Sunday, 24 May 2020

Pakistan's cinema industry in dire straits

09:51 By Lollywood Online No comments


ISLAMABAD: With some of the most awaited releases of the year being shelved worldwide in the wake of the coronavirus pandemic, the year 2020 has been absolutely devastating for the international cinema industry. However, for a country like Pakistan which manically slates its biggest releases for Eidul Fitr, hoping to bank on the holiday crowd’s eagerness to splurge on movie tickets, the timing couldn’t have been worse. 
According to a leading film distributor Nadeem Mandviwala, the last two months in lockdown have broken the local cinema industry’s back and left little to be hopeful for.

 “Eid days are usually the most sought after dates for film releases in Pakistan, which is also when the local cinema industry makes most business. However, this year, the global coronavirus pandemic has postponed all releases slated for Eid, be it from Hollywood, Bollywood or Lollywood, which has left the cinema industry in dire straits,” he shared. 

Whereas on the other hand, the pandemic has also put a damper on the spirits of film enthusiasts and cinemagoers and left many feeling apprehensive about the big screen. “I am a huge Marvel fan and had been counting days till the release of the movie Black Widow, until it was postponed to November. 

However, I doubt the virus is going away anytime soon and I am not sure if it will be safe to go to a cinema in the coming months,” expressed Saira, a resident of Rawalpindi. Similarly, Ibrahim, a third-year engineering student from Islamabad believes that the government’s decision to close cinemas during the pandemic was a wise call to make amid current scenario. “I was actually quite looking forward to watching The Legend of Maula Jatt with my siblings this Eid, but even if the cinemas were open and the release wasn’t postponed I would have never gone considering how contagious the virus is. I think we should be responsible citizens and avoid all public gatherings until the government has found a way to deal with the disease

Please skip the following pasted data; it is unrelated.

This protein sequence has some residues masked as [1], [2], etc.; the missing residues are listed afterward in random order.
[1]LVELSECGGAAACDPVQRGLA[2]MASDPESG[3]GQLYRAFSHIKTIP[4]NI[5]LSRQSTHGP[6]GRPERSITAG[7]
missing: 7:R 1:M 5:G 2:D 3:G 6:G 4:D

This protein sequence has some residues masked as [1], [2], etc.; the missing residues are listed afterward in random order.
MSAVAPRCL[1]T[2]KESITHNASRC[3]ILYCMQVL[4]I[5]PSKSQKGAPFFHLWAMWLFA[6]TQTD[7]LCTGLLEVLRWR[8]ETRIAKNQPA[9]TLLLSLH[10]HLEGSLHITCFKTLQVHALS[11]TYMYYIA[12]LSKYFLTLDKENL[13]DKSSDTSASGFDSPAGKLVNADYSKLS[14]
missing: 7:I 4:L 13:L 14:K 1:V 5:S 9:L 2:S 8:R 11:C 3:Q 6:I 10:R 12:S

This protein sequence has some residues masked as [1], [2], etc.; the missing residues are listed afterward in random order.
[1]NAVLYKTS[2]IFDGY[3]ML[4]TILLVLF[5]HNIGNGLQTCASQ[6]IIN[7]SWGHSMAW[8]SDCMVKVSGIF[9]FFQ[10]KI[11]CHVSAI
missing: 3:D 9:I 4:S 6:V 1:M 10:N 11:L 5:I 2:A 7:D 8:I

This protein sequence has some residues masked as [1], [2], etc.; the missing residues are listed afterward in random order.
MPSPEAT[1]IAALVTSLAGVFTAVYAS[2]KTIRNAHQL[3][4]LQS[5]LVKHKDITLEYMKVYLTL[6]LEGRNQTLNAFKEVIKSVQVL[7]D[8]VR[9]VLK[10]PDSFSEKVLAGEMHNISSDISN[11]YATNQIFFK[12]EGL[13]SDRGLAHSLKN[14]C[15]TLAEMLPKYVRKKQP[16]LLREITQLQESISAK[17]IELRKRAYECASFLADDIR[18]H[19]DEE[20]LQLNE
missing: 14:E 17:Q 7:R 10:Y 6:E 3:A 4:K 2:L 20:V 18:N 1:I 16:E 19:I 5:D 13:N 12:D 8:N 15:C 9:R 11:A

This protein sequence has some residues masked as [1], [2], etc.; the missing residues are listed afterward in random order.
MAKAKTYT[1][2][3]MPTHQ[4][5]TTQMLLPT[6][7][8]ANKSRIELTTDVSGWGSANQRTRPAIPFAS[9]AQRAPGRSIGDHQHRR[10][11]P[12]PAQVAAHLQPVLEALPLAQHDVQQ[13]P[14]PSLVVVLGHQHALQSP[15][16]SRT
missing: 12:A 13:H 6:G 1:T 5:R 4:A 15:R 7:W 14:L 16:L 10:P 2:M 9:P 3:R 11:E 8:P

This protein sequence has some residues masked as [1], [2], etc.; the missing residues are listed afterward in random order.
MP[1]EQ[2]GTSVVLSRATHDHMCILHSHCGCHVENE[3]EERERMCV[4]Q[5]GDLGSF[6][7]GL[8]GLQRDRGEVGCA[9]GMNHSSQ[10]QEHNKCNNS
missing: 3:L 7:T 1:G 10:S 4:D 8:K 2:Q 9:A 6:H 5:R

.” However, speaking to The Express Tribune Mandviwala shared that shutting cinemas completely is not the logical answer to the pandemic. According to the distributor, cinemas in the country pay as much as Rs4, 000,000 in rent every month, for which expenses have to be met and movie tickets have to be sold. “Developing a digital computerized cinema costs between Rs20 million to Rs30 million and there is a lot of advanced machinery involved. If cinemas continue to remain shut over a prolonged period, there is a risk that lot of expensive equipment will be damaged due to non-usage. 

Who will cover our losses if something like that happens?” he questioned. “Even if the government allows screening films to a limited audience under its SOPs, the cinemas will still be incurring losses on account of utility payments, electricity charges and employee salaries. This is a huge industry and something better needs to be planned for it if it is to survive the age of coronavirus,” he asserted.

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